Deborah Salvo, PhD

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Assistant Professor, Epidemiology, Human Genetics & Environmental Sciences
Deborah.Salvo@uth.tmc.edu

Dr. Deborah Salvo is an Assistant Professor of Epidemiology at the University of Texas Health Science Center at Houston (UTHealth) School Of Public Health in Austin. She is also an Adjunct Researcher and Faculty Member at the National Institute of Public Health of Mexico (INSP). Dr. Salvo joined UTHealth School of Public Health in January, 2015 as a Postdoctoral Research Fellow with the Michael & Susan Dell Center for Healthy Living. Prior to this, she worked as a Biomedical Research Associate at the Stanford Prevention Research Center. She earned her PhD in Biomedical Sciences (Nutrition and Health Sciences, Epidemiology and Public Health track) from Emory University in 2013, and served as the Co-Principal Investigator for the IPEN study in Mexico (IPEN: International Physical Activity Environment Network).

Her research interests center in the reduction of health disparities and promotion of health equity through the understanding the context-specific relations between physical activity and the built environment; documenting and ameliorating spatial health disparities; and using and improving objective measures to quantify physical activity and built environment features. Dr. Salvo is an active member of a global network of researchers working jointly to advance the understanding of the relation between physical activity and urban environments. She is particularly committed to advancing this field of study among Latinos in the US, Mexico and Latin America at large. Dr. Salvo has served as invited expert and/or faculty in several international technical meetings, panels, and research courses. She was a contributing author for the recently published Second Lancet Series on Physical Activity (2016), presenting the latest science on physical activity and public health. Throughout her career, Dr. Salvo has facilitated successful collaborations between INSP and Emory University, the CDC, the CDC Foundation, and Stanford University.


Current Projects:
 

  1. TRAIN Study: Travel Related Activity In Neighborhoods. University of Texas Health Science Center at Houston (UTHealth) School of Public Health.
  2. Diversity Supplement to TRAIN: Development and optimization of Geographic Information Systems techniques for studies of physical activity and the built environment.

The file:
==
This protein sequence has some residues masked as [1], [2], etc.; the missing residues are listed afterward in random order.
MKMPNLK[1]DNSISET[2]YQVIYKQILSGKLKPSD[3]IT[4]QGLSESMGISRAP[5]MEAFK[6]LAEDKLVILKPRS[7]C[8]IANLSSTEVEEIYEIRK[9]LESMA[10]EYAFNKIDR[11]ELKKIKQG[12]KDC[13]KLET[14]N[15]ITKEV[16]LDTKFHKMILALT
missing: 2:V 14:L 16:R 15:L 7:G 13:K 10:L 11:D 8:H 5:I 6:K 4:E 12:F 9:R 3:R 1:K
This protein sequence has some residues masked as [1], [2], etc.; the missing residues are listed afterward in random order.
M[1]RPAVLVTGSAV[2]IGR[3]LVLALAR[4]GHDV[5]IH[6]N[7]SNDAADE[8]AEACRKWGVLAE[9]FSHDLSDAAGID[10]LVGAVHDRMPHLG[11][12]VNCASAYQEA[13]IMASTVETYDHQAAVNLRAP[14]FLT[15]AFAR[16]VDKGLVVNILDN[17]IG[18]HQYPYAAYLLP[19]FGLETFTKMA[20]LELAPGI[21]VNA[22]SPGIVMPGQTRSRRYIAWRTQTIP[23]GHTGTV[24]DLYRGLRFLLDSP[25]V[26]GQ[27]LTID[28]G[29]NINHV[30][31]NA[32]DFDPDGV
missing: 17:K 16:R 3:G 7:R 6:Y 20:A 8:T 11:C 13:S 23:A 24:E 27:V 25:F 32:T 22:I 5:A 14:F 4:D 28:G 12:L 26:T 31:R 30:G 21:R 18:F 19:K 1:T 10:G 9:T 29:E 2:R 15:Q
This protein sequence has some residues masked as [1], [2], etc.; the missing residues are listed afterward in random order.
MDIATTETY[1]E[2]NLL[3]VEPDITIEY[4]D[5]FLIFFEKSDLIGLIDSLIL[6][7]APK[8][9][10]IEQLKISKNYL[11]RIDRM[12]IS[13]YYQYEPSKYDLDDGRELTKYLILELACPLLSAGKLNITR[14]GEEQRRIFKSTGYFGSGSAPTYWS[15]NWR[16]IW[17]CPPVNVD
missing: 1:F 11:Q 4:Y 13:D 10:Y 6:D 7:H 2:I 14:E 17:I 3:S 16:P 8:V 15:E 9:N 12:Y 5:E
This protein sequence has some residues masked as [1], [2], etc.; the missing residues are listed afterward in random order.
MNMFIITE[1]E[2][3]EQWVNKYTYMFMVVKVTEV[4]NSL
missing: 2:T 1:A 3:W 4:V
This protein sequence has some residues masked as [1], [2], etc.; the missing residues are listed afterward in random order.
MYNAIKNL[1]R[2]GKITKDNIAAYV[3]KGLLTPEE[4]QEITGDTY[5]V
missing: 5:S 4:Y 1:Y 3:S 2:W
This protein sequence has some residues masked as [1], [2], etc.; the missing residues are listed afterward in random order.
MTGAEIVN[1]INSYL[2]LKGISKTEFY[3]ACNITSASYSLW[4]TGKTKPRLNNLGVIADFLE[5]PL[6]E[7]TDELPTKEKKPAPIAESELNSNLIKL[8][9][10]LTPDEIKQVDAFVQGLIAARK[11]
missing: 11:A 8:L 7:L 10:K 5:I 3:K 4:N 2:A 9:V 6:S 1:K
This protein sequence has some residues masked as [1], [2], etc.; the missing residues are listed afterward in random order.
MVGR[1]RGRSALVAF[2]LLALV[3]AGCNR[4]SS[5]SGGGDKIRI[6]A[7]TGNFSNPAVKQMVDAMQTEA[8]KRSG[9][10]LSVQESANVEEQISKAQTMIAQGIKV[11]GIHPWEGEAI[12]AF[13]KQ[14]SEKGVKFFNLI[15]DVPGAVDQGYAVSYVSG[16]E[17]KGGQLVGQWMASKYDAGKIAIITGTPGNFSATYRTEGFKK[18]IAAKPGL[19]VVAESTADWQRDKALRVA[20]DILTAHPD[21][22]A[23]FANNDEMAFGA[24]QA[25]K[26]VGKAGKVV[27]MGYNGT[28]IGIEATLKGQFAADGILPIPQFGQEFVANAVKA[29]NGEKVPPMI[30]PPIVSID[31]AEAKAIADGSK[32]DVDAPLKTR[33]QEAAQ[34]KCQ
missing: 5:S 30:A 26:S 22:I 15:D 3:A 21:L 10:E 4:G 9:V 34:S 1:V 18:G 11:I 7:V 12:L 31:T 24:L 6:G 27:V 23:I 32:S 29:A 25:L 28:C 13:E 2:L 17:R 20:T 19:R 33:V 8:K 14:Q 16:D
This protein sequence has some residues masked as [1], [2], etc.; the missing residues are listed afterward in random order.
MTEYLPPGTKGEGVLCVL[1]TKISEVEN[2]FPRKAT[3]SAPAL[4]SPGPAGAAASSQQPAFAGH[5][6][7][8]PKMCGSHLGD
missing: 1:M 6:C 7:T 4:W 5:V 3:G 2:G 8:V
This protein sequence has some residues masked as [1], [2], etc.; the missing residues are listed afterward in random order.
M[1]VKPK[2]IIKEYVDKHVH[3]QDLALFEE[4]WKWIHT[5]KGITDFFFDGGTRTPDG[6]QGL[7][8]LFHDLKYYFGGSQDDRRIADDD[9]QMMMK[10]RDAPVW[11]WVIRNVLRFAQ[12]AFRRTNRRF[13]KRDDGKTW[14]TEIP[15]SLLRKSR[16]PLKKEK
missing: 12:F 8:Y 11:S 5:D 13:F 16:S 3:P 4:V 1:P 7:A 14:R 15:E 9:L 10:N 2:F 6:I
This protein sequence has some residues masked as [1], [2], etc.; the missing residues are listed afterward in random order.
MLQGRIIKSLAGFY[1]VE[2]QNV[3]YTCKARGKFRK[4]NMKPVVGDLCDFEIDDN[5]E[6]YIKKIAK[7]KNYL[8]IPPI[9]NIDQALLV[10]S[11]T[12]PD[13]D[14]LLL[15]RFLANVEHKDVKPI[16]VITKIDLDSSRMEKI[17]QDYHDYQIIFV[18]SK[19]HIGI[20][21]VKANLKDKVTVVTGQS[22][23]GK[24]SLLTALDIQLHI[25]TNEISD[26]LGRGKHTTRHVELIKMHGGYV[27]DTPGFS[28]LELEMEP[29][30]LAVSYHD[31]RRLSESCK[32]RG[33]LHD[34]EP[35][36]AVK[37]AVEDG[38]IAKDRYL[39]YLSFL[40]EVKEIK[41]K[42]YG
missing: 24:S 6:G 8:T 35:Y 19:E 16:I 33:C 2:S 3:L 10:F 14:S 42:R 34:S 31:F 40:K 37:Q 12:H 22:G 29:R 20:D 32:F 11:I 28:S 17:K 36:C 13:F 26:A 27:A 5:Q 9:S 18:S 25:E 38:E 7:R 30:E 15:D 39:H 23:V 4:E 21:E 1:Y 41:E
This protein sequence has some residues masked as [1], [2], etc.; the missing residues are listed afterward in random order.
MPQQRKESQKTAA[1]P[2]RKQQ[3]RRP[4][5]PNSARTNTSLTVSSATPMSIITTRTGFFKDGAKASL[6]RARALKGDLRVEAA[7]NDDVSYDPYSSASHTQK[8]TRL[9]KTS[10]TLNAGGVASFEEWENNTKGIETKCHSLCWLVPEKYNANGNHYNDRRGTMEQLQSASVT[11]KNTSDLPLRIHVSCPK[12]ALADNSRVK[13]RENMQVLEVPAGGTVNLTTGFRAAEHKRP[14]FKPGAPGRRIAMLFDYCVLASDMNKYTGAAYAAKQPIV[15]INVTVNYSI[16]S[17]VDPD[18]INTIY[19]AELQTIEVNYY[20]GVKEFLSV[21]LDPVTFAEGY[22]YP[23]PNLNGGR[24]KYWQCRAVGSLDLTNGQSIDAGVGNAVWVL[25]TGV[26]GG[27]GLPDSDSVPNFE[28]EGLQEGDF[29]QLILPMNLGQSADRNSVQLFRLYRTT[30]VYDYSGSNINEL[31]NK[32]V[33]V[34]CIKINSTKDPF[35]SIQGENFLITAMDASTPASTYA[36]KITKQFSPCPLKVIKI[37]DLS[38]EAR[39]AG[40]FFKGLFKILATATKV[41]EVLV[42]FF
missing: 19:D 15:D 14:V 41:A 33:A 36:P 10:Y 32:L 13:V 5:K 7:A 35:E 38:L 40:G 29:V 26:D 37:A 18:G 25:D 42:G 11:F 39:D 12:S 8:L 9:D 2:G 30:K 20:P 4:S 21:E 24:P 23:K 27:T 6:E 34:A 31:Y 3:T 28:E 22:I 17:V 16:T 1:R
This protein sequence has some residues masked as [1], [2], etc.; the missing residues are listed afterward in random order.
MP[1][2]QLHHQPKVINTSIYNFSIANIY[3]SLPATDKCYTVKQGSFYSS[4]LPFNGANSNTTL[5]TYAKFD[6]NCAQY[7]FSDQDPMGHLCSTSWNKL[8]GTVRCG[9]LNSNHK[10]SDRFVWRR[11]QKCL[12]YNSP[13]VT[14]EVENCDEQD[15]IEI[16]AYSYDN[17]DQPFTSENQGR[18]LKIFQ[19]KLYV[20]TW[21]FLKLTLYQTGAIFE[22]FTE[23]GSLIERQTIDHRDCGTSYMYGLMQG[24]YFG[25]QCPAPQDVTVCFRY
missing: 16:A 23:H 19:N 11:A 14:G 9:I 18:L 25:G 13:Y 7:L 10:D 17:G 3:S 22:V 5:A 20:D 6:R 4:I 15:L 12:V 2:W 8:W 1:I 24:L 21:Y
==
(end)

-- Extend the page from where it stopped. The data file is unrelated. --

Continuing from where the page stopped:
3. GAVA Evaluation Project: Go Austin! Vamos Austin!. Michael & Susan Dell Center for Healthy Living.
  4. Dell Pilot Study: Identifying the correlates of recreation and transportation bicycling in the US South: Redefining Bikeability.
  5. Stanford LACE Mapping Project. LACE: Latin American Cancer Epidemiology consortium (multi-country initiative).

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Current Projects

Houston TRAIN Study

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The Houston TRAIN (Transportation Related Activity in Neighborhoods) Study will examine the short and long-term effect of a new light rail transit (LRT) system on adults’ physical activity in Houston, Texas.

Houston TRAIN Study

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The Houston TRAIN (Transportation Related Activity in Neighborhoods) Study will examine the short and long-term effect of a new light rail transit (LRT) system on adults’ physical activity in Houston, Texas.

GO! Austin / ¡VAMOS! Austin (GAVA)

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GAVA is a coalition of residents, community leaders and nonprofits dedicated to improving the health of children in Dove Springs and 78745.

Recent Publications

Transit Use and Physical Activity: Findings from the Houston Travel Related Activity in Neighborhoods (TRAIN) Study

(Knell G, Durand CP, Shuval K, Kohl HW III, Salvo D, Sener I, Pettee Gabriel K; Preventative Medicine; 2017)

Intrapersonal and environmental correlates of bicycling in United States adults

(Porter, A., Salvo, D., Pérez, A., Reininger, B., Kohl, H.W.; Preventative Medicine;

Health by Design: Interweaving Health Promotion into Environments and Settings

(Andrew E. Springer, Alexandra E. Evans, Jaquelin Ortuño, Deborah Salvo, Maria Teresa Varela Arévalo; Frontiers in Public Health 5; 2017)

Weather is not significantly correlated with destination-specific transport-related physical activity among adults: a large-scale temporally matched analysis

(Durand CP, Zhang K, Salvo D; Preventive medicine; 2017)

Impacts of a Temporary Urban Pop-Up Park on Physical Activity and Other Individual- and Community-Level Outcomes

(Salvo D, Banda JA, Sheats JL, Winter SJ, dos Santos DL, King AC; Journal of Urban Health; 2017)

Recent News

Pop-Up Parks: Get Green Fast

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Pop-up parks are uniquely different than traditional parks, since urban features, like storefronts, restaurants, and offices, surround them.